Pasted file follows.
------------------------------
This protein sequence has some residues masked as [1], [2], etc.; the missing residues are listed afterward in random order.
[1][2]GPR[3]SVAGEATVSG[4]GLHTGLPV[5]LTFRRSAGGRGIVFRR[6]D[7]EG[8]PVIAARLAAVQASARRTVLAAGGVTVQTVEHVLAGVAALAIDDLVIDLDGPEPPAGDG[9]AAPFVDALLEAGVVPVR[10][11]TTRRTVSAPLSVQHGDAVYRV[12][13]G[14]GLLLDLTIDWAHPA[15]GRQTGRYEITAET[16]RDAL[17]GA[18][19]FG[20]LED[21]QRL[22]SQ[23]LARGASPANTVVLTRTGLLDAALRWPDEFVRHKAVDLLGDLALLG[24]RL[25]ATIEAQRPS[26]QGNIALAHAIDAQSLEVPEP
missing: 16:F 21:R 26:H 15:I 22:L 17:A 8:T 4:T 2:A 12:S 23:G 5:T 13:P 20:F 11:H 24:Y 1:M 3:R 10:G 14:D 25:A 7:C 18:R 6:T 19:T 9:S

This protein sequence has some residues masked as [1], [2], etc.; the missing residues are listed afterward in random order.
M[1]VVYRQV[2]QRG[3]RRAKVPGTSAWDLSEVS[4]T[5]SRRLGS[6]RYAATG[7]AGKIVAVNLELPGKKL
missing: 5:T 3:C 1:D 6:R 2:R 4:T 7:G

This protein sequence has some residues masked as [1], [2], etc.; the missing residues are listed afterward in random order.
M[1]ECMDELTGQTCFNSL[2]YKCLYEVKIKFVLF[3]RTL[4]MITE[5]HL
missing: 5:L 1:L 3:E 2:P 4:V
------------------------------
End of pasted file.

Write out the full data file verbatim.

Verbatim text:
This protein sequence has some residues masked as [1], [2], etc.; the missing residues are listed afterward in random order.
[1][2]GPR[3]SVAGEATVSG[4]GLHTGLPV[5]LTFRRSAGGRGIVFRR[6]D[7]EG[8]PVIAARLAAVQASARRTVLAAGGVTVQTVEHVLAGVAALAIDDLVIDLDGPEPPAGDG[9]AAPFVDALLEAGVVPVR[10][11]TTRRTVSAPLSVQHGDAVYRV[12][13]G[14]GLLLDLTIDWAHPA[15]GRQTGRYEITAET[16]RDAL[17]GA[18][19]FG[20]LED[21]QRL[22]SQ[23]LARGASPANTVVLTRTGLLDAALRWPDEFVRHKAVDLLGDLALLG[24]RL[25]ATIEAQRPS[26]QGNIALAHAIDAQSLEVPEP
missing: 16:F 21:R 26:H 15:I 22:L 17:A 8:T 4:T 2:A 12:S 23:G 5:T 13:P 20:F 11:H 24:Y 1:M 3:R 10:G 14:D 25:A 7:C 18:R 6:T 19:T 9:S

This protein sequence has some residues masked as [1], [2], etc.; the missing residues are listed afterward in random order.
M[1]VVYRQV[2]QRG[3]RRAKVPGTSAWDLSEVS[4]T[5]SRRLGS[6]RYAATG[7]AGKIVAVNLELPGKKL
missing: 5:T 3:C 1:D 6:R 2:R 4:T 7:G

This protein sequence has some residues masked as [1], [2], etc.; the missing residues are listed afterward in random order.
M[1]ECMDELTGQTCFNSL[2]YKCLYEVKIKFVLF[3]RTL[4]MITE[5]HL
missing: 5:L 1:L 3:E 2:P 4:V